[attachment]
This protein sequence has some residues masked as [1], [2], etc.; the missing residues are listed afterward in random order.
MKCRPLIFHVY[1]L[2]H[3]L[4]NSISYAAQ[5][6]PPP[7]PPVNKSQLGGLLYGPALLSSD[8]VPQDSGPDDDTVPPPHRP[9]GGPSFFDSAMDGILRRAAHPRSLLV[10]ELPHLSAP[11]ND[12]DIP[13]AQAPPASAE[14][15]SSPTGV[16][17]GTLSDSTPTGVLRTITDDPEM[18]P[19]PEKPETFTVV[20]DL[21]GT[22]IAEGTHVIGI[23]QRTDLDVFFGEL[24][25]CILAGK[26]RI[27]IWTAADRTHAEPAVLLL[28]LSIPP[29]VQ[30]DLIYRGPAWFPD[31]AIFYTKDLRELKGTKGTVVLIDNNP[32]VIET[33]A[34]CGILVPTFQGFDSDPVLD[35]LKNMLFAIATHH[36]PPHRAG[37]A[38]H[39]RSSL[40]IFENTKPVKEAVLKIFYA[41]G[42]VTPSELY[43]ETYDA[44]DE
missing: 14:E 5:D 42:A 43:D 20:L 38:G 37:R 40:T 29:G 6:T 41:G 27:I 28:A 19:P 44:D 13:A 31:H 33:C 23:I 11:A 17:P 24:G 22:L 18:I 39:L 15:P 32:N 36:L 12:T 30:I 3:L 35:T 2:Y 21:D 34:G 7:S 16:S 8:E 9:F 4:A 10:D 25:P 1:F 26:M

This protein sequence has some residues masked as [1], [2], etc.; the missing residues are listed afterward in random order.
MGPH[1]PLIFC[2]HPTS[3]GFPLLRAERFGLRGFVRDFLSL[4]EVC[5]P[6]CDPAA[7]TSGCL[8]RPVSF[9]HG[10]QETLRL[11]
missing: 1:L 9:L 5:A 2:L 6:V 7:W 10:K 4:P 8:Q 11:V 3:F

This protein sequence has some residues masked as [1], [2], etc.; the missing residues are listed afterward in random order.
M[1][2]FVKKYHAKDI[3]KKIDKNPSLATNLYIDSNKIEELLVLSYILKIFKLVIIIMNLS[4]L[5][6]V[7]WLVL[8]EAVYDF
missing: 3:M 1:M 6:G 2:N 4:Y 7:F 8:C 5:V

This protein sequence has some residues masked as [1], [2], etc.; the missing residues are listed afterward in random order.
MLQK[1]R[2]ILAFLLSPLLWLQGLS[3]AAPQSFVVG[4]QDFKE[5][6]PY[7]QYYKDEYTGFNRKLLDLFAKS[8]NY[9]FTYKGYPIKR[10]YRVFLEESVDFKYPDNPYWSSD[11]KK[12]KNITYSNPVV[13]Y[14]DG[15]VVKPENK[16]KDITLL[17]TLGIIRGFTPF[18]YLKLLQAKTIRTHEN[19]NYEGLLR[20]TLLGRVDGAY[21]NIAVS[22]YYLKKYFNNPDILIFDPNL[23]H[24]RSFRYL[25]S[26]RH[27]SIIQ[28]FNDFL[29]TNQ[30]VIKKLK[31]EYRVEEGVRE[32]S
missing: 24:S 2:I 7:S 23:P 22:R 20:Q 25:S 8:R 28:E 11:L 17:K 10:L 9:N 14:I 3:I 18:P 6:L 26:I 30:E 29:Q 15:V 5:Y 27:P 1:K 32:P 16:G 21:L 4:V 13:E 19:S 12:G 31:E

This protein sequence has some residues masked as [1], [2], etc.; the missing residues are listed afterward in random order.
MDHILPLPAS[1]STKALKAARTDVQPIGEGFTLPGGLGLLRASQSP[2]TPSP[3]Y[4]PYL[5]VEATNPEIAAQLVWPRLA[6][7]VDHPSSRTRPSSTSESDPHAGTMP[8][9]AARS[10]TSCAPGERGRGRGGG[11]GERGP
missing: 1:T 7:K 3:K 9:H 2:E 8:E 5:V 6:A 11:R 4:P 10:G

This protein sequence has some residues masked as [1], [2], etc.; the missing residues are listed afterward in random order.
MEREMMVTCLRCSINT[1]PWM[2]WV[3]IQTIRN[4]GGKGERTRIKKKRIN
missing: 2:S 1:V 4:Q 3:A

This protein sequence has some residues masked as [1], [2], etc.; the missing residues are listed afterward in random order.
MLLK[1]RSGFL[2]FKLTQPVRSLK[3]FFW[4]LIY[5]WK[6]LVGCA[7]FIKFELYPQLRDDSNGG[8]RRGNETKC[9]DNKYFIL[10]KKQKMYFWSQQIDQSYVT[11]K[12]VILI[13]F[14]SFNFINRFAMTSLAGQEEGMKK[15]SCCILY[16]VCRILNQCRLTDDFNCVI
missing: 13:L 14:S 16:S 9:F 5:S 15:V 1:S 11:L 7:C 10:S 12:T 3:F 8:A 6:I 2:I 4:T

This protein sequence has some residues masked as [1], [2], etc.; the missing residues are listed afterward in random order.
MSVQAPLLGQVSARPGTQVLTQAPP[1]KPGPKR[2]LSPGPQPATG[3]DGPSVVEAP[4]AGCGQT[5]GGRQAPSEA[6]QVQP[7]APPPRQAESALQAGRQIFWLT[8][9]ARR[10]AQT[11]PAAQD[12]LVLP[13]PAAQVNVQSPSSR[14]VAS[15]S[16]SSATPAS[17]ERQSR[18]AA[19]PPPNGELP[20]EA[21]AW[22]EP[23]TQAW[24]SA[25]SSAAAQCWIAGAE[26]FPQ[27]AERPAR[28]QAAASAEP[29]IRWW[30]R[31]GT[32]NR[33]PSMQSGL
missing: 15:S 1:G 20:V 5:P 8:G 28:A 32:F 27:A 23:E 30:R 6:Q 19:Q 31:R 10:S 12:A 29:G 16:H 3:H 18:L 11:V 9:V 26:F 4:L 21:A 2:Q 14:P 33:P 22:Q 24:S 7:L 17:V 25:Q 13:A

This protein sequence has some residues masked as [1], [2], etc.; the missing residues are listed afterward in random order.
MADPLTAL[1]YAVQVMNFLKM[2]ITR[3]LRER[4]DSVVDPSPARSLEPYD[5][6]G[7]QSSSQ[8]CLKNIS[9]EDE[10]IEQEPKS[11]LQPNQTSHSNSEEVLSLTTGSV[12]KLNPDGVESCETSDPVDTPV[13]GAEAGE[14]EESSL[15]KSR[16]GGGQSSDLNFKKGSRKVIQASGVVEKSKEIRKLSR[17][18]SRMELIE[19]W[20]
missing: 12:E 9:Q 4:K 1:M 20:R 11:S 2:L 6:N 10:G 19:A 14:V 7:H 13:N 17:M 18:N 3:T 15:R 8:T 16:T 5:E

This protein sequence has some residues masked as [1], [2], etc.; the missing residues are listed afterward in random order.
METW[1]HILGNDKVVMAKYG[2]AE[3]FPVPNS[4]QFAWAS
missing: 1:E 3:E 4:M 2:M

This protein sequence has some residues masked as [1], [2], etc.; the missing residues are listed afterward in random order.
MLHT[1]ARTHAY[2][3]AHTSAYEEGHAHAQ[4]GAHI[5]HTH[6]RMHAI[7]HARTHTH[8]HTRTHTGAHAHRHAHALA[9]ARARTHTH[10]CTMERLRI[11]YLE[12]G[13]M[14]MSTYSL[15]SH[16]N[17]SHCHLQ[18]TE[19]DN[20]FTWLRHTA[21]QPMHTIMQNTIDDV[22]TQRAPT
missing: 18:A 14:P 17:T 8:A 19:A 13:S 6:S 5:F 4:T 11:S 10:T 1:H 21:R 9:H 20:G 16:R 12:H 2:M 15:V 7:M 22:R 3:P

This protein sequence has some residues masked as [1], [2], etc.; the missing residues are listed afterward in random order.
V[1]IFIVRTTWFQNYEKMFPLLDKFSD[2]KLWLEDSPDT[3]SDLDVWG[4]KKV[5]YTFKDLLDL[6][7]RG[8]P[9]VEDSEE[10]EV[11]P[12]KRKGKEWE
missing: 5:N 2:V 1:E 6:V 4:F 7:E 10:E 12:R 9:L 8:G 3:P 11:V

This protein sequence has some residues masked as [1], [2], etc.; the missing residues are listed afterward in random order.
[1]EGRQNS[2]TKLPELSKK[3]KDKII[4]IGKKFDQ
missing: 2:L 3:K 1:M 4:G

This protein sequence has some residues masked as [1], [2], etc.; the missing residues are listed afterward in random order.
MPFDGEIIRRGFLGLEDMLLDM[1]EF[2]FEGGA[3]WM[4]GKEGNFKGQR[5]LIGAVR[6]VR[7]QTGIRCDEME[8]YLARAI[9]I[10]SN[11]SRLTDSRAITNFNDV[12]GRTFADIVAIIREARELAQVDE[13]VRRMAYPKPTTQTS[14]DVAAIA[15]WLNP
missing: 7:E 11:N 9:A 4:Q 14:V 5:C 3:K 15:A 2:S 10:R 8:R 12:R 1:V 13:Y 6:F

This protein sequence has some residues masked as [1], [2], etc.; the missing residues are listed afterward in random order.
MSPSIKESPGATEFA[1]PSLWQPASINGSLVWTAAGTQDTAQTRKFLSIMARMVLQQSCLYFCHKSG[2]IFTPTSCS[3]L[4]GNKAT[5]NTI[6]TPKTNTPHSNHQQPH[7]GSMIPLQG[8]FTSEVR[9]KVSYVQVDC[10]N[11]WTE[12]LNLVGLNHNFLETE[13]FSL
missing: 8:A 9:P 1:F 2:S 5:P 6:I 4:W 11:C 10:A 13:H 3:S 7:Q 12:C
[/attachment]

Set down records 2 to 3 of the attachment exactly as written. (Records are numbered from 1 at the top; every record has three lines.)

This protein sequence has some residues masked as [1], [2], etc.; the missing residues are listed afterward in random order.
MGPH[1]PLIFC[2]HPTS[3]GFPLLRAERFGLRGFVRDFLSL[4]EVC[5]P[6]CDPAA[7]TSGCL[8]RPVSF[9]HG[10]QETLRL[11]
missing: 1:L 9:L 5:A 2:L 6:V 7:W 10:K 4:P 8:Q 11:V 3:F

This protein sequence has some residues masked as [1], [2], etc.; the missing residues are listed afterward in random order.
M[1][2]FVKKYHAKDI[3]KKIDKNPSLATNLYIDSNKIEELLVLSYILKIFKLVIIIMNLS[4]L[5][6]V[7]WLVL[8]EAVYDF
missing: 3:M 1:M 6:G 2:N 4:Y 7:F 8:C 5:V